Olney, annoyed, turned away with the remark, 'I don't believe you know enough about the Bible to argue about it.'

`Perhaps you are right,' was the calm rejoinder, 'but please remember this—"It is appointed unto men once to die, but after this the judgment".'

The very tree-toads Olney heard on the way home sang the verse, and the stream he crossed, and the frogs seemed to croak, 'Judgment, judgment, judgment.'

The next morning he called at the parsonage. `I've come to see you about that verse of Scripture you gave me last night,' he said. `I've spent a terrible night with those words burning their way into me. I can't get rid of them. Tell me what I must do to be saved. I've got to get rid of this torture.'

When he left, he was a child of God through faith in the finished work of Christ.

(Heb. 9. 27, 28 ; John 5. 24)

The world is grown old, and her pleasures are past;
The world is grown old, and her form may not last;
The world is grown old and trembles for fear,
For sorrows abound and judgment is near.

The sun in the Heaven is languid and pale;
And feeble and few are the fruits of the vale;
And the hearts of the nations fail them for fear,
For the world is grown old and judgment is near.

The king on the throne, the bride in her bower,
The children of pleasure all feel the sad hour;
The roses are faded, and tasteless the cheer,
For the world is grown old and judgment is near.

The world is grown old! But should we complain
Who have tried her and know that her promise is vain?
Our heart is in Heaven; our Home is not here,
And we look for our crown when judgment is near.—Reginald Heber

(Acts 24. 25; Rom. 2. 2, 3; 1 Tim. 5.24; 2 Tim. 4. 1 ; Jude 6, 15)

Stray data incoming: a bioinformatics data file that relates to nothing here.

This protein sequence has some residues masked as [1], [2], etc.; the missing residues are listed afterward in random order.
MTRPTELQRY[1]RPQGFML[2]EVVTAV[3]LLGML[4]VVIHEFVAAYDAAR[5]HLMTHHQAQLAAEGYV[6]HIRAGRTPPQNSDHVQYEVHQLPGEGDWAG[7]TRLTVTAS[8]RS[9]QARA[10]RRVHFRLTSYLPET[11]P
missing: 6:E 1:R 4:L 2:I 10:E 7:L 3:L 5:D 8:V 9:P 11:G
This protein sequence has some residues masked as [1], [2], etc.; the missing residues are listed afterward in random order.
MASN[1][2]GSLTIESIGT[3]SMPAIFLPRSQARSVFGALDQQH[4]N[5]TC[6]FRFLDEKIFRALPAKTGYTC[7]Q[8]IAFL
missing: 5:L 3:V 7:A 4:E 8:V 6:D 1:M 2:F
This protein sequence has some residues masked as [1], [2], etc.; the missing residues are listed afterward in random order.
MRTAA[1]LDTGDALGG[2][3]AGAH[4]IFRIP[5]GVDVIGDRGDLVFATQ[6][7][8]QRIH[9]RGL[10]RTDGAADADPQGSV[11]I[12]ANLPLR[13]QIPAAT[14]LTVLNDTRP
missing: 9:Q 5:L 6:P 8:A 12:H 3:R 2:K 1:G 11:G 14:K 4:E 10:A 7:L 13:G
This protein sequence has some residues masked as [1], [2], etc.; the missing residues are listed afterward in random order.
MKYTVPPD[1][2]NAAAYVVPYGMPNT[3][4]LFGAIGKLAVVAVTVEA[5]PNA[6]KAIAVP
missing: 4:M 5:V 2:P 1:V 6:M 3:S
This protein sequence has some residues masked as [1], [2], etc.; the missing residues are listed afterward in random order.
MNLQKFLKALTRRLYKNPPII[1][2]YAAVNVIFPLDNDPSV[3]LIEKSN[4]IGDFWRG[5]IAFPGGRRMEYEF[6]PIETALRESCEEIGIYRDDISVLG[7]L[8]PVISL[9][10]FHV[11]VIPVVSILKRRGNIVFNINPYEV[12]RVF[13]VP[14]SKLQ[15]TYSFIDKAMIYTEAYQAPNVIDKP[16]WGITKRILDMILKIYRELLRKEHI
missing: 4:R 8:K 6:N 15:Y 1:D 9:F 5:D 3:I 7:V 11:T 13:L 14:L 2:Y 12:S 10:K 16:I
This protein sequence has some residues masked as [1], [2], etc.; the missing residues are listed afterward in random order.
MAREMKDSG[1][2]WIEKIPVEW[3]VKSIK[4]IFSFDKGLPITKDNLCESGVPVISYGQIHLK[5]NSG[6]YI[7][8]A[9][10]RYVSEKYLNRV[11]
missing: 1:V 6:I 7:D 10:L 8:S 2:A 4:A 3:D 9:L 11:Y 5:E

The most horrifying thing on the Western plains is the dreaded prairie fire. Until the fall rains set in, the dry scorching summer months are spent in fear and suspense. Every suggestion of haze or smoke is intensely watched. But, when once fired and swept by a breeze, its speed strikes terror to man and beast as it unmercifully consumes all in its way. Many, powerless to escape, have perished, and their farms been reduced to ashes.

Others, with presence of mind, seeing their danger, have resorted to one way of escape and have been saved by it. They have stooped and fired the long dry grass at their feet, and then, as soon as the blaze had burned off a space, taken refuge by standing where the fire had been. Thus, in time, they were saved from the oncoming devouring flames. Of course, it is no time to trifle, but a case of life or certain death.

Yet more solemn and terrifying will be the coming wrath and judgment of God upon this world that has crucified, and ignored the grace of, His beloved Son. It is 'reserved unto fire against the day of judgment' (2 Pet. 3. 7).

But thanks be unto our gracious God who has provided a place of safety where the fire has already been. On Calvary's cross Christ was, as it were, enveloped in the 'fire' of God's righteous judgement to save the trembling sinner that has fled to Him for refuge (Heb. 6. 18).

(1 Pet. 3. 18; 2 Pet. 3. 9, 10)